Livorno or "Leghorn" is the principal town in the province of the same name, which lies in the region called Tuscany. Livorno serves as your gateway to the cities of Florence and Pisa.
meaning "the Flowerling" is the jewel of the Renaissance. From the Piazzale Michelangelo there is a Splended Panorama of the skyline. It is easy to pick out the pointed tower of the Palazzo Vecchio, and the Cathedral's massive dome, designed by Filippo Brunelleschi.
This Cathedal, the Duomo, that symbolizes the wealth and power of Florence in its golden age. It took 14 years to build, and was paid for entirely by the clothmakers guild. Brunelleschi built the huge, lanterned dome using a revolutionary method that was later copied for St. Peter's in Rome and St. Paul's in London. The Roof is supported by high gothic vaulting, and the interior of the dome is adorned with a fresco of the last supper and beauitful stained glass. In the Cathedral Museum is a Pieta created by Mechelangelo at the age of 80, which he left unfinished; the face on Nicodemus is Michelangelo's own.
Just off the square is the Uffizi Gallery, one of the worlds finest museums, with representative works of nearly every Renaissance master.
Not far from the Uffizi is the Ponte Vecchio, a 14th century bridge spanning the Arno.
On the far side of the river is the Pitti Palace, another large and rich gallery located alongside the delightful Boboli Gardens. The Pitti is home to no less than 11 masterpieces by Raphael.
The Best known buildings in Pisa are gathered around the "field of miracles," the familiar trio of Cathedral, Baptistery and teh Campanile or Bell Tower. This Campanile is the world famous leaning tower, now inclined 14 feet to one side due to the settling of the subsoil. The fame of the Tower shouldn't distract you from the overall beauty of the other buildings which are built in the highly original Pisan style. Note the tiers of arcades, together with geomtrical decorations based on lozenge shapes. The Beautifully decorated cemetery, or Campo Santo, contains 53 cartloads of earth that the Crusaders brought from Jerusalem.It is said that Galileo, a native of Pisa, used the Cathedral to study the movement of the pendulum and the Leaning Tower to work out his laws of gravity and accleration.
*There are local artists that wander these areas, one tried to draw me!!
The 16 century walls are largely intact, making the city one of the best examples of Renaissance fortification in Europe. The Interior of the city is also pleasant, since it is flat, not hilly and because the old grid of Roman streets makes it easy to find your way. You can also see where the old Roman amphitheater stood at the Piazza del Mercato; the stones have all been taken for other buildings, but the oval shape remains.
If you want to know what the 14th century looked like, come to San Gimignano, the town of fine Towers. Today's distinctive skyline boasts 14 tall towers, but there were 76 at one time. Back in the day, each one represented a noble family's stronghold against other factions in the city. And of course the height of each tower represented a certain prestige, as well as a military edge. You'll find 7 of them around the main square, including the oldest, on the Mayor's Palace. A law of 1255 banned any tower being built taller, but everyone ignored the law. The tallest today (175 feet) is at the Palace of the People, wher eyou can get a fine view of the countryside. The Municipal museum here is also worth a visit.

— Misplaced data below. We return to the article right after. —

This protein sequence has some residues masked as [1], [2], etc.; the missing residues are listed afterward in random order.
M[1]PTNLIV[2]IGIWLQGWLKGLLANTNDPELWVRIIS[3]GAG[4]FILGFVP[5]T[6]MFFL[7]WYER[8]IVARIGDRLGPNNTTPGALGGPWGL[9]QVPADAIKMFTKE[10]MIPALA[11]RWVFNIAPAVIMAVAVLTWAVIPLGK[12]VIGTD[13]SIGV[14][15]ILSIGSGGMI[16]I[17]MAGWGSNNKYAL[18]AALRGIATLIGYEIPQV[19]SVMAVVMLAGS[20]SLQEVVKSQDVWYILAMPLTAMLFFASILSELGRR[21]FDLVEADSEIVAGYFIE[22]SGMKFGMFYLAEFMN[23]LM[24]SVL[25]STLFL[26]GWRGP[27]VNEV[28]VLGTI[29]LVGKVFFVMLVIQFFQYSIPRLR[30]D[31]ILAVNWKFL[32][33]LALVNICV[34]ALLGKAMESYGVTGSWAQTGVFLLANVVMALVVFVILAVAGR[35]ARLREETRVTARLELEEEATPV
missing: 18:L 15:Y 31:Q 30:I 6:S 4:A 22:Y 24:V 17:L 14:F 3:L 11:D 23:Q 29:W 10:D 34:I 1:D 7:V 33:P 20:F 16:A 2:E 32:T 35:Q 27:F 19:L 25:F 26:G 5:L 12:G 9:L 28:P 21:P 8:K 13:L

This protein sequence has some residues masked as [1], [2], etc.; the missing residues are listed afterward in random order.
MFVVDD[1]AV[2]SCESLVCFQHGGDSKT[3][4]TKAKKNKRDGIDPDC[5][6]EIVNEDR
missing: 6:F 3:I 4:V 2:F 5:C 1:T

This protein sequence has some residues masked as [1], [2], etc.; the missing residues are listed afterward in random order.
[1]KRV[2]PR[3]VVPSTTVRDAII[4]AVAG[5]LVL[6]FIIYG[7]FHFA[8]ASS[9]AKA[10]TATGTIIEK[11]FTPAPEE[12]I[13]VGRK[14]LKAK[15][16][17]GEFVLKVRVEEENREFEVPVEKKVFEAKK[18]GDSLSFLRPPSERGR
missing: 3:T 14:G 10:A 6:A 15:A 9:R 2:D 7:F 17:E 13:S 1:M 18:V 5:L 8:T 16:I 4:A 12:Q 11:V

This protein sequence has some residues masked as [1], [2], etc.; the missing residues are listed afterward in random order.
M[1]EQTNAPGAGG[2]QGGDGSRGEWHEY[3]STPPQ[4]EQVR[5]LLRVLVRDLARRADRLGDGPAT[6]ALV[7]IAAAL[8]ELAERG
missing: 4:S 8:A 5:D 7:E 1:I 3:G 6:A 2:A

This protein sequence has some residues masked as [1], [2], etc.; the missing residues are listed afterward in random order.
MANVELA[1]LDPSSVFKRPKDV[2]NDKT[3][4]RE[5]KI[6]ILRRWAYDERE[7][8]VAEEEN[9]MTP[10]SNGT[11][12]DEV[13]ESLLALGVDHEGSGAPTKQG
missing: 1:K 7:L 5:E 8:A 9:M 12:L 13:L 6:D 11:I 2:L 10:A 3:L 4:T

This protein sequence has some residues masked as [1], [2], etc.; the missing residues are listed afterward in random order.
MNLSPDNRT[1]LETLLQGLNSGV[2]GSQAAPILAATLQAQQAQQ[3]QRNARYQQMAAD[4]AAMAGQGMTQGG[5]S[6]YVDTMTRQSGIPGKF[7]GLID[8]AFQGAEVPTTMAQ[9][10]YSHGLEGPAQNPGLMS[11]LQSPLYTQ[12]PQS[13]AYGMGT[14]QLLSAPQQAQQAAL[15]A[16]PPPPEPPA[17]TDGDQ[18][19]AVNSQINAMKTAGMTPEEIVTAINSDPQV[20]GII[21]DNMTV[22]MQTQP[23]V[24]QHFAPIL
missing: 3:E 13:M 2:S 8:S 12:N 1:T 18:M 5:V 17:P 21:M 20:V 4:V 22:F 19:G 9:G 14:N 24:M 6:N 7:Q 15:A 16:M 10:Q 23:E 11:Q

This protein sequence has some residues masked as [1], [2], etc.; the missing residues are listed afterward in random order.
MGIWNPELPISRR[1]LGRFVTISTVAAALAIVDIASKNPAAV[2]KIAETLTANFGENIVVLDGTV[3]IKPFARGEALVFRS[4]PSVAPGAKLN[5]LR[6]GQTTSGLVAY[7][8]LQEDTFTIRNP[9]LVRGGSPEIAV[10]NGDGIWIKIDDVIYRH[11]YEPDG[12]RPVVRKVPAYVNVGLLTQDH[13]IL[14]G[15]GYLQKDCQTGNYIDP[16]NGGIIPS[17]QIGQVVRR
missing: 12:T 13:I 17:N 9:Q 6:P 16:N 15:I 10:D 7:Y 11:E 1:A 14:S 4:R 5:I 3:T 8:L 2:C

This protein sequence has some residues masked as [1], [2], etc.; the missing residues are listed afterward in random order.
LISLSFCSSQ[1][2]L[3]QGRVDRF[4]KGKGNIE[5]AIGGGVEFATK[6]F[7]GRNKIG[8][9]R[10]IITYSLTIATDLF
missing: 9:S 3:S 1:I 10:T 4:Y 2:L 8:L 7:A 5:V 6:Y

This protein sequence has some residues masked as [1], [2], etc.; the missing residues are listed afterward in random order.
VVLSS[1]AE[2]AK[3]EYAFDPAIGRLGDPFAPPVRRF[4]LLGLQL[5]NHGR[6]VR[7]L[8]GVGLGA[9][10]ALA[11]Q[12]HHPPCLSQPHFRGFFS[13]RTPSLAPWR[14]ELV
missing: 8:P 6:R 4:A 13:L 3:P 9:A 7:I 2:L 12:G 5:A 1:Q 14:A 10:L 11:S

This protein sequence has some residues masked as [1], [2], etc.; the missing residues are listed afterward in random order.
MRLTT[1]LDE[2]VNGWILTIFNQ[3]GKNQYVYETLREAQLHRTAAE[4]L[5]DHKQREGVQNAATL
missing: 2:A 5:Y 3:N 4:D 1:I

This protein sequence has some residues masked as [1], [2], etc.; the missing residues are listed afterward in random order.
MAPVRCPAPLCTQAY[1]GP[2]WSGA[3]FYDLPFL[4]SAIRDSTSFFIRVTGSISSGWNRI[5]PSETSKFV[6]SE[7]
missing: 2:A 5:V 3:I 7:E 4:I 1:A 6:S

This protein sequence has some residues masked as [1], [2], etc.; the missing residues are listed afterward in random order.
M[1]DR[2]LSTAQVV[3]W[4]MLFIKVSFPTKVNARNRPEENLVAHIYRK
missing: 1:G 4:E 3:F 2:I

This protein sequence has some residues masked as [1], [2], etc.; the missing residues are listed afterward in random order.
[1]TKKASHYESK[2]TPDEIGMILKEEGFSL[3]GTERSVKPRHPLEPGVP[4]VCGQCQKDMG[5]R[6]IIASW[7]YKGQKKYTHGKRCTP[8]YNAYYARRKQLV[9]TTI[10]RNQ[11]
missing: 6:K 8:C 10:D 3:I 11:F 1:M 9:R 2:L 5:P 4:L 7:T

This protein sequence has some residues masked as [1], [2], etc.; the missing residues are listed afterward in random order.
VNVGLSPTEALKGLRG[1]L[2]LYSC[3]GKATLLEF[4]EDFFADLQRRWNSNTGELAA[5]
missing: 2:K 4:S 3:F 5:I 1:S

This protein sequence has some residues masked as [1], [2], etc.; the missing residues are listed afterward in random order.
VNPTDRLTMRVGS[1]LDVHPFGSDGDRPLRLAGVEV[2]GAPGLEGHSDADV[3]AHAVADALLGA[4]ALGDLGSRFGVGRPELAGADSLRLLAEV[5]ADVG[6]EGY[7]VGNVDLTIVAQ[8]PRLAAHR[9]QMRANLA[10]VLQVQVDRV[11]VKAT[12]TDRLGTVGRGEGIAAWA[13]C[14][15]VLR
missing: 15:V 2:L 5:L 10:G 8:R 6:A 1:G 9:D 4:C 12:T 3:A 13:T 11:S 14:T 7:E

Like many Tuscan hill towns, Volterra began as a typical Etruscan stronghold: a high plateau about an hour from the sea. Today the wealth of the fine artifacts in the local museum recalls that stunning culture.
The central Piazza dei Priori is one of Italy's finest squares, surrounded with austere palaces, and delightful shops. From the Palace of the Priors, there are good views of a well preserved Roman theater. Don't neglect the local sculptures in translucent white alabaster...the descendants of the old Etruscans are not far away!
Window shopping is a delight in Florence. You will find good buys in:
- Leather Gloves, belts, purses, wallets and boxes of all shapes and sizes
- Gold and Silver, simple jewelry like gold and silver charms are quite reasonable. Also look for napkin rings, photo frames, cruet sets, sugar bowls and candlesticks.
- Ceramics and Glassware, Ceramic ornaments and innumerable statuettes for every taste
- Inlays and Mosaics, A Florentine specialty; look for small "pictures" of birds, flowers and landscapes; for trinkets, try the colorful, glass handmade mosaic broaches, pendants, bracelets and rings
- Fashion; Florentine designers rival those of Paris and London
The majority of shops in Florence are open Monday through Friday 9:00 am to 1:00 pm and from 4:00 pm to 8:00 pm; and Saturday from 9:00 am to 1:00pm; shops are closed on sunday and on special holidays.
Florentines are proud of their robust food. Recommended items:
- Prosciutto crudo con fichi - this local fave is an appealing appetizer of raw ham and fresh figs
- Pappardelle - a tasty pasta dish of broad noodles served in season with hare sauce
- Bistecca alla fiorentina - this usually mammoth-sized, charcoal-grilled T-Bone steak served with lemon is a specialty
- Cacciucco - Red Mullet or other fish cooked in tomatoes, onion, garlic and red wine, served on croutons
- Zuccotto - A liqueur-soaked, chilled sponge and chocolate cake
White wines - Vernaccia di San Gimignano, an excellent dry wine; Montecarlo, and Bianco del-l'Elba, a mellower wine
Vinsanto - A small glass of this deep amber-colored sweet "holy wine" is the perfect end to a meal.
Tipping - suggested tipping is 15% to 20% percent for good service
Some useful words
Good morning........Buon Giorno